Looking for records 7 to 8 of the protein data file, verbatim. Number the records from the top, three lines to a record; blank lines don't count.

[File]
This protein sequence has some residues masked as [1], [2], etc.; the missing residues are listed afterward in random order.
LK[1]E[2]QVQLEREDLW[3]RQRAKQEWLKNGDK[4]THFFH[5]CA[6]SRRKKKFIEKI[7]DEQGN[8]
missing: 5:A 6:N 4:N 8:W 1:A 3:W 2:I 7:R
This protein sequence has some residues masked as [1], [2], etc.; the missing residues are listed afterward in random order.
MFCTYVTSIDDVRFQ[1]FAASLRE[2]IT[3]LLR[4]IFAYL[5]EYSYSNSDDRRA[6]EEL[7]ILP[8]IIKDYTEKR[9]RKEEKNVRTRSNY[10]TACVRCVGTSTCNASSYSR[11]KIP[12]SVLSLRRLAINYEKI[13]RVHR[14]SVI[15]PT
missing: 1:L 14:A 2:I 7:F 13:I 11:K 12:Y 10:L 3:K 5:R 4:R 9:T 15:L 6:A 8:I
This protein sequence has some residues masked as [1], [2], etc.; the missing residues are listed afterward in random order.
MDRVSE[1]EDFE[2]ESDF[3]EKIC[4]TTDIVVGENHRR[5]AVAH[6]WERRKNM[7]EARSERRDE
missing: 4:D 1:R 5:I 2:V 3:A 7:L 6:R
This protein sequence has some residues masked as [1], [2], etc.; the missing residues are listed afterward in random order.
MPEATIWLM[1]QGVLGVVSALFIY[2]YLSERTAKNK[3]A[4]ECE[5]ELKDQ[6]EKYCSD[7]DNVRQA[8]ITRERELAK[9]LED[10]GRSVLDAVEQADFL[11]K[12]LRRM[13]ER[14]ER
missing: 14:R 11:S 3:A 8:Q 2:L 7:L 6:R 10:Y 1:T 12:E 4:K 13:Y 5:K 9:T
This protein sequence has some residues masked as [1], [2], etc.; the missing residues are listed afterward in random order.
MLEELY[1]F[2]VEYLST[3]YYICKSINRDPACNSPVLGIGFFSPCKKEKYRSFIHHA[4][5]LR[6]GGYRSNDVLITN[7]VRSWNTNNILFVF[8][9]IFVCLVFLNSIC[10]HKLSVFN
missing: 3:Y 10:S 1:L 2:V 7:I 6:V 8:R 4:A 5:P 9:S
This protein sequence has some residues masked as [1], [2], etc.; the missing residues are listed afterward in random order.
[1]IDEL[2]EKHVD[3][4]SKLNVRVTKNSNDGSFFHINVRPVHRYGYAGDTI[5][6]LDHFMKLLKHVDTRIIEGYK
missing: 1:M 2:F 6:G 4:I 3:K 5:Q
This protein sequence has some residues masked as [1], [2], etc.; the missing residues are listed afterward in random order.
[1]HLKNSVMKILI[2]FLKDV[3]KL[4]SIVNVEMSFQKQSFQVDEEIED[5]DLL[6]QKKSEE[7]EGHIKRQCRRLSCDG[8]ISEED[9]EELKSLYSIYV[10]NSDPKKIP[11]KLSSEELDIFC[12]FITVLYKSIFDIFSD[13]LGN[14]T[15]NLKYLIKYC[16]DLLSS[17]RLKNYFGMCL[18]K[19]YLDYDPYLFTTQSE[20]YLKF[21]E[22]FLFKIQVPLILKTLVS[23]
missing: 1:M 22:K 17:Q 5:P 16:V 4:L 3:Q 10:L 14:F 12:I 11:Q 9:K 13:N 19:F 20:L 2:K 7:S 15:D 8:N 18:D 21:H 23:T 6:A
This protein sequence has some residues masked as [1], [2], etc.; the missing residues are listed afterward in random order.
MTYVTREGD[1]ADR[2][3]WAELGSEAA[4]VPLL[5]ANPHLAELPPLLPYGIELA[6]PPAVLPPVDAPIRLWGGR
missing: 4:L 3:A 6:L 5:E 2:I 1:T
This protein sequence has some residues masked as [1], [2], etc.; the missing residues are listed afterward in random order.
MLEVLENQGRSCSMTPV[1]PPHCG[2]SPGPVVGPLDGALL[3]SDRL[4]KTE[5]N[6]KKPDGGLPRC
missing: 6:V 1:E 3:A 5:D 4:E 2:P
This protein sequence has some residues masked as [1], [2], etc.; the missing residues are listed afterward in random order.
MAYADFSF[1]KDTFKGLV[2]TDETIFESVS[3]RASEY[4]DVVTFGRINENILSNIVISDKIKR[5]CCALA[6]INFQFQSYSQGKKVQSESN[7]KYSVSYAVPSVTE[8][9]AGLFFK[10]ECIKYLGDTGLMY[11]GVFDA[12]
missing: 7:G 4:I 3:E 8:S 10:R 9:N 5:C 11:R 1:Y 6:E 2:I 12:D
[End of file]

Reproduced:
This protein sequence has some residues masked as [1], [2], etc.; the missing residues are listed afterward in random order.
[1]HLKNSVMKILI[2]FLKDV[3]KL[4]SIVNVEMSFQKQSFQVDEEIED[5]DLL[6]QKKSEE[7]EGHIKRQCRRLSCDG[8]ISEED[9]EELKSLYSIYV[10]NSDPKKIP[11]KLSSEELDIFC[12]FITVLYKSIFDIFSD[13]LGN[14]T[15]NLKYLIKYC[16]DLLSS[17]RLKNYFGMCL[18]K[19]YLDYDPYLFTTQSE[20]YLKF[21]E[22]FLFKIQVPLILKTLVS[23]
missing: 1:M 22:K 17:Q 5:P 16:V 4:L 3:Q 10:L 14:F 12:I 11:Q 9:K 13:N 19:F 20:L 2:K 7:S 15:D 8:N 18:D 21:H 23:T 6:A
This protein sequence has some residues masked as [1], [2], etc.; the missing residues are listed afterward in random order.
MTYVTREGD[1]ADR[2][3]WAELGSEAA[4]VPLL[5]ANPHLAELPPLLPYGIELA[6]PPAVLPPVDAPIRLWGGR
missing: 4:L 3:A 6:L 5:E 2:I 1:T